≥800 IU/day (n = 3,437)

Age

61.4 (4.2)

61.7 (4.2)

61.8 (4.2)

<0.01

BMI

27.2 (5.2)

26.7 (5.0)

26.7 (5.0)

<0.01

Education (%)

    <High school

18.9

16.7

17.4

<0.01

    =High school

43.5

40.6

38.4

    >High school

37.5

42.7

44.2

Age at menarche

12.8 (1.4)

12.8 (1.5)

12.8 (1.4)

0.26

Age at menopause

47.6 (6.4)

47.9 (6.3)

47.7 (6.5)

<0.01

Age at first birth

20.7 (7.6)

20.7 (7.7)

21.0 (7.1)

0.09

Number of live births (%)

    0

9.1

9.3

7.5

0.02

    1–2

31.1

31.8

32.9

    3–4

39.4

40.3

40.6

    4+

19.5

18.6

19.1

Activity level (%)

    Low

51.4

42.6

39.6

<0.01

    Medium

26.8

28.8

27.8

    High

21.8

28.6

32.6

Smoking status (%)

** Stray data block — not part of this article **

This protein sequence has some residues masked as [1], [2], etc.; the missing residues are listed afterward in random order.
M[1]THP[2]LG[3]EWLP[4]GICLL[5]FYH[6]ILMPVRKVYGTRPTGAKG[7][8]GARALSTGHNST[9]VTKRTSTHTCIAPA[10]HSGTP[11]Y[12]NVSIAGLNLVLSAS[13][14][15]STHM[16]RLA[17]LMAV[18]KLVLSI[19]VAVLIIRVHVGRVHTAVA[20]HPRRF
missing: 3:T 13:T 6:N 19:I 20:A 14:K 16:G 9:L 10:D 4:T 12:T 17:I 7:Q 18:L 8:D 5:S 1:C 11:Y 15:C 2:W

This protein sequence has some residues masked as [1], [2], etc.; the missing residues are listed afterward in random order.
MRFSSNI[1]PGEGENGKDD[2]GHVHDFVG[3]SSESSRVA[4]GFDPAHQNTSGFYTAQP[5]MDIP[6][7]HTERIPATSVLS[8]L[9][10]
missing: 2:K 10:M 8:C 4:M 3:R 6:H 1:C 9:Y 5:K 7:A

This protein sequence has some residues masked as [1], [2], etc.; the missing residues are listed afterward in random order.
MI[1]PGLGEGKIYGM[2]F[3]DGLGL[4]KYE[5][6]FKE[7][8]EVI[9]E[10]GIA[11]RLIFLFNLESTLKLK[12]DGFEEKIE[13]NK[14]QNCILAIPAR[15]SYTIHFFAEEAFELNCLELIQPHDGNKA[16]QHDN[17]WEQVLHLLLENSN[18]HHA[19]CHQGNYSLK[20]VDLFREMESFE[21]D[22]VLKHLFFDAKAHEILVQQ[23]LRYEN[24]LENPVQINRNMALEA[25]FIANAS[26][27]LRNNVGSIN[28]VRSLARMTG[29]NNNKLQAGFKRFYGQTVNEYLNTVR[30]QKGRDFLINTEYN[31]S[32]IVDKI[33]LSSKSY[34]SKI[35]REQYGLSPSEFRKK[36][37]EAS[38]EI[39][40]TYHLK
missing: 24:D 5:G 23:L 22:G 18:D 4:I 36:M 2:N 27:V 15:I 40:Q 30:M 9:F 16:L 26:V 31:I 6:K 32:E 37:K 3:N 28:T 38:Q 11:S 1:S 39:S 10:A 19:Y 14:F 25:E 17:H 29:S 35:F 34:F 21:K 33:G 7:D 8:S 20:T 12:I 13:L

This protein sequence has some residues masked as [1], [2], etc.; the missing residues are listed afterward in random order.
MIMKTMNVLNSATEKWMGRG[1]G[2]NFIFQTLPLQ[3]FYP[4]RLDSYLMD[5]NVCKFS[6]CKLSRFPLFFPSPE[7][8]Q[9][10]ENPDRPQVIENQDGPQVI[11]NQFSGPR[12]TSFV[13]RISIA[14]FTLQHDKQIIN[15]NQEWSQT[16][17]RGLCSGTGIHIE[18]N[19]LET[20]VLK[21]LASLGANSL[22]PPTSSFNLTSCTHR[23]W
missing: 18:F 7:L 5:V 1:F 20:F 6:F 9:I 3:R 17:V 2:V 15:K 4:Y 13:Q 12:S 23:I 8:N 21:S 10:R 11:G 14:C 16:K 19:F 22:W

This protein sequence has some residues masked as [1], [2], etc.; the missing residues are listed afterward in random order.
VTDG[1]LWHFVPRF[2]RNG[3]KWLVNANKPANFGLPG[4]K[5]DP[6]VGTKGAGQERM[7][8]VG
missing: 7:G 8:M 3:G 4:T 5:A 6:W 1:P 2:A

Current

16.1

13.6

13.0

<0.01

    Past

19.3

19.6

19.5

    Never

64.7

66.8

67.5

Ever had a mammograma (%)

    Yes

63.4

67.7

68.6

<0.01

Benign breast disease (%)

   

    Yes

18.7

20.5

21.2

<0.01

First-degree relative with breast cancer—yes (%)

12.3

11.4

12.9

0.04

Estrogen use—yes (%)

35.8

41.7

45.5

<0.01

Breast cancer cases

ER status (%)

    +

63.2

67.3

65.9

0.31

    −

12.6

10.0

12.0

    Don’t know

24.2

22.7

22.1

PR status (%)

    +

52.2

56.5

55.8

0.31

    −

20.5

17.4

19.7

    Don’t know

27.3

26.1

24.5

Stage (%)

    In situ

11.5

12.4

8.1

0.66

    Localized

54.5

53.1

55.2

    Regional/distant

18.8

19.8

19.0

    Unknown

15.2

14.8

17.7

* Unless indicated as %, all values are mean (SD) a Assessed in 1989